This fall, the comics enthusiasts at VOX were excitedly counting down the days until this premiere of “Marvel’s Luke Cage” on Netflix. I should mention that Mr. Cage’s fan base isn’t restricted to the teenaged staff members of VOX, either. As a Marvel Comics crazed eight-year-old, I bought the very first issue of “Luke Cage, Hero For Hire” when it debuted in June of 1972. It set me back 20 cents. Given that my weekly allowance was 50 cents, this was a significant investment.
Devouring the exciting origins issue in my room in my incredibly Caucasian suburban southern New Jersey hometown, I learned all about the wrongfully imprisoned inmate at Seagate maximum security prison who had been set up by a former friend, the corrupt guards who beat and left Luke for dead and the super secret science experiment gone awry in the prison lab (as these often do), giving Luke Cage impenetrable skin and fists of steel. I also learned about Harlem, gangsters, racketeers, drugs, cops on the take and the power of crusading newspaper columnists like the Daily Bugle’s Phil Fox who begins chronicling Cage’s heroic adventures cleaning up his old neighborhood.
In order to drum up business for his hero for hire services, Cage begins sporting superhero threads (it was the 1970s, after all), complete with a yellow disco shirt, a steel chain belt and some rocking yellow boots. Forty four years later, however, I still can’t explain the steel headband (or was it a tiara?!).
Reimagined for the modern Netflix binge watcher, “Marvel’s Luke Cage” (impressively portrayed by Mike Colter) emerges unscathed from a bullet-riddled showdown with restaurant robbers in the drama’s premiere episode and exits the scene pulling a sweatshirt over his head.
A bulletproof African-American male superhero in a hoodie is the most powerful image I’ve seen on television this year. And it’s one that was especially created for every young person of color growing up in America in the wake of Trayvon Martin’s killing.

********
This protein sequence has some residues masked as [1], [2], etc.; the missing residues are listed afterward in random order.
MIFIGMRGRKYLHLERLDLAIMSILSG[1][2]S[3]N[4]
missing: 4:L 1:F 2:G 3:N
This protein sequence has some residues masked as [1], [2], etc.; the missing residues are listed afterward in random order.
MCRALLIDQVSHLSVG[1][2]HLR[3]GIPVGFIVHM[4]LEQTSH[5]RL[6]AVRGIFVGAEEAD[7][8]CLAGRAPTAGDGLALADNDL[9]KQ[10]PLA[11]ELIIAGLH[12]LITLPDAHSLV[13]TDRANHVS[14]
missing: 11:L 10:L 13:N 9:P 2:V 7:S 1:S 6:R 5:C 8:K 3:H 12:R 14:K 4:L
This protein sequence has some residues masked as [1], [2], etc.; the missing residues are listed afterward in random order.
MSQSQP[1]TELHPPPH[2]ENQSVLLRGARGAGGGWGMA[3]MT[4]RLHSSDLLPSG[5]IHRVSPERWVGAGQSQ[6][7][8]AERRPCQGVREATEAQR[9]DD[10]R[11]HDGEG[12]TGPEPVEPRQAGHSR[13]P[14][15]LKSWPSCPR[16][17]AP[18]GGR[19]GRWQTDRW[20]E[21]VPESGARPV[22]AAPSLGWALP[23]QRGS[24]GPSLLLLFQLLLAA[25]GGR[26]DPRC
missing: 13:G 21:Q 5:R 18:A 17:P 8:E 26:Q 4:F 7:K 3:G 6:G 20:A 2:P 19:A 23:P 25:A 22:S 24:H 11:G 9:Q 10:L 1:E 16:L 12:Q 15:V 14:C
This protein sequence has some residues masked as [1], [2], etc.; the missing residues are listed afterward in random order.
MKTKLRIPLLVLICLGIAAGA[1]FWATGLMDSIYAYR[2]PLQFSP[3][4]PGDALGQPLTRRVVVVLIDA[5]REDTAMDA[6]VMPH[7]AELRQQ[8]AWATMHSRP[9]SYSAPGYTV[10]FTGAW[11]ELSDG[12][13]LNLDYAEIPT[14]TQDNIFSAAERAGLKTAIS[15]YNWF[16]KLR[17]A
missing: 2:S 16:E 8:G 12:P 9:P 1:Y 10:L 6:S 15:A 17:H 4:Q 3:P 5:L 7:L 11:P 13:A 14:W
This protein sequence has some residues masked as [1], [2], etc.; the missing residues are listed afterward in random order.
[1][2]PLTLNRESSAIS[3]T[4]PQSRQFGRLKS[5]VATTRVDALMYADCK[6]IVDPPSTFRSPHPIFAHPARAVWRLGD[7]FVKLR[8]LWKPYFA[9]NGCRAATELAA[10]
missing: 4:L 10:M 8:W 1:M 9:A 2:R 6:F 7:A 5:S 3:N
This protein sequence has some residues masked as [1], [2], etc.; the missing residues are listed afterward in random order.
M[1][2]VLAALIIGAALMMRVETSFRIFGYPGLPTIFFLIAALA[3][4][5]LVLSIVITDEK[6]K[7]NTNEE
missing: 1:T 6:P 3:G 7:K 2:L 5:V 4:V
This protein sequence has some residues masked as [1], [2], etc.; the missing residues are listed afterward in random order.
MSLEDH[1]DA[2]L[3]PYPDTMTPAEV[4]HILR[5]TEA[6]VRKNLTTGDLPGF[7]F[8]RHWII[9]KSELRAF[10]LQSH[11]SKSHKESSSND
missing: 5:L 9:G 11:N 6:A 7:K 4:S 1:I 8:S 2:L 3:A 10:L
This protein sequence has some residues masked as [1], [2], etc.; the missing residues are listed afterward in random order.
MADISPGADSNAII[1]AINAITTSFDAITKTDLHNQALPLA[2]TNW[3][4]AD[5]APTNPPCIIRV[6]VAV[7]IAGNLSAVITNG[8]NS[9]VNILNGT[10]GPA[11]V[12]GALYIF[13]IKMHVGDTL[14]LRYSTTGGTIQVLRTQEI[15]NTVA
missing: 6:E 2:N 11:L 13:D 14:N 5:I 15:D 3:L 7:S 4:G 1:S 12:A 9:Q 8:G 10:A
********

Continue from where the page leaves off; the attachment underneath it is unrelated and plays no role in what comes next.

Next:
Unlike the “Luke Cage” I grew up with that was almost entirely produced by white artists and writers (the exception was a young Marvel talent named Billy Graham, who by issue 12 was both drawing and co-writing the comic), Netflix’s 2016 version is produced by Cheo Hodari Coker, best known for his work on the gritty LA crime drama “Southland” who has assembled a diverse staff of actors, writers and directors to bring the drama’s first season to life. The creative team delivers some much-needed messages on the state of race in America (during the series’ season one shoot last year, the cops accused of killing Eric Garner were acquitted).
Two of our teens bashfully conceded that on the day of the show’s premiere, they might have streamed a few scenes during their journalism class. I could relate. The eight-year-old Marvel geek in me wanted to play hooky that Friday as well.
At VOX, unlike most quadrants of the world, writing about and discussing race is a daily occurrence in these troubling times. This fall during a community race dialogue held at VOX, Kenneth, a 16-year-old VOX teen staffer, aspiring actor and comic described how he navigates through the world as a six-foot-tall teen of color.
“I’ve learned not to stand up straight in public,” he explained. “I try and make myself look smaller so I appear less of a threat.” He described being stopped by MARTA police officers, rides with uneasy Uber drivers, being followed around CVS by managers and being asked by a freshman at his high school if he was a drug dealer. “Because people assume I’m a grown man, I’m uneasy in public spaces,” said Kenneth. “I live my life now not wanting to give anyone a reason to be suspicious of me.”
To me, the bravery of sharing those deeply personal sentiments in a teen-led, safe space at VOX makes Kenneth just as much of a superhero as the Marvel characters emblazoned across the T-shirts he wears to VOX. In the Race & the 2016 Presidential Race video filmed by teens at the community dialogue, Kenneth also took on a certain hate-spewing villainous orange-hued billionaire.
Like Trayvon Martin, our teens make trips to the store for candy and cans of Arizona Iced Tea while wearing a hoodie every day. With the racist stew pot currently being stirred in Donald Trump’s America, their safety is something the adults at VOX worry about daily. Especially this time of year when the clocks fall back an hour, it gets dark at 5:30 and we dispense MARTA breeze cards (presumably to provide our teens have a safe trek home) as we close the space at 7 p.m.
I’d like to put Luke Cage, Hero For Hire on permanent retainer to ensure the safety of each of our brilliant young people 24/7 as they walk through the world on the path toward a bright future. But for now, our teens are using their own superpowers to raise their voice and speak out against injustice. And VOX is the place where we can listen, arm ourselves with the perspectives of the teens we serve and work for a world where every person is safe, every day.
Rich Eldredge, VOX’s Senior Editor, has been a journalist covering Atlanta since 1990. VOX Teen Staffer Kenneth Franklin describes himself as Marvel’s biggest fan. Read his review of “Luke Cage” on our VOX teen site.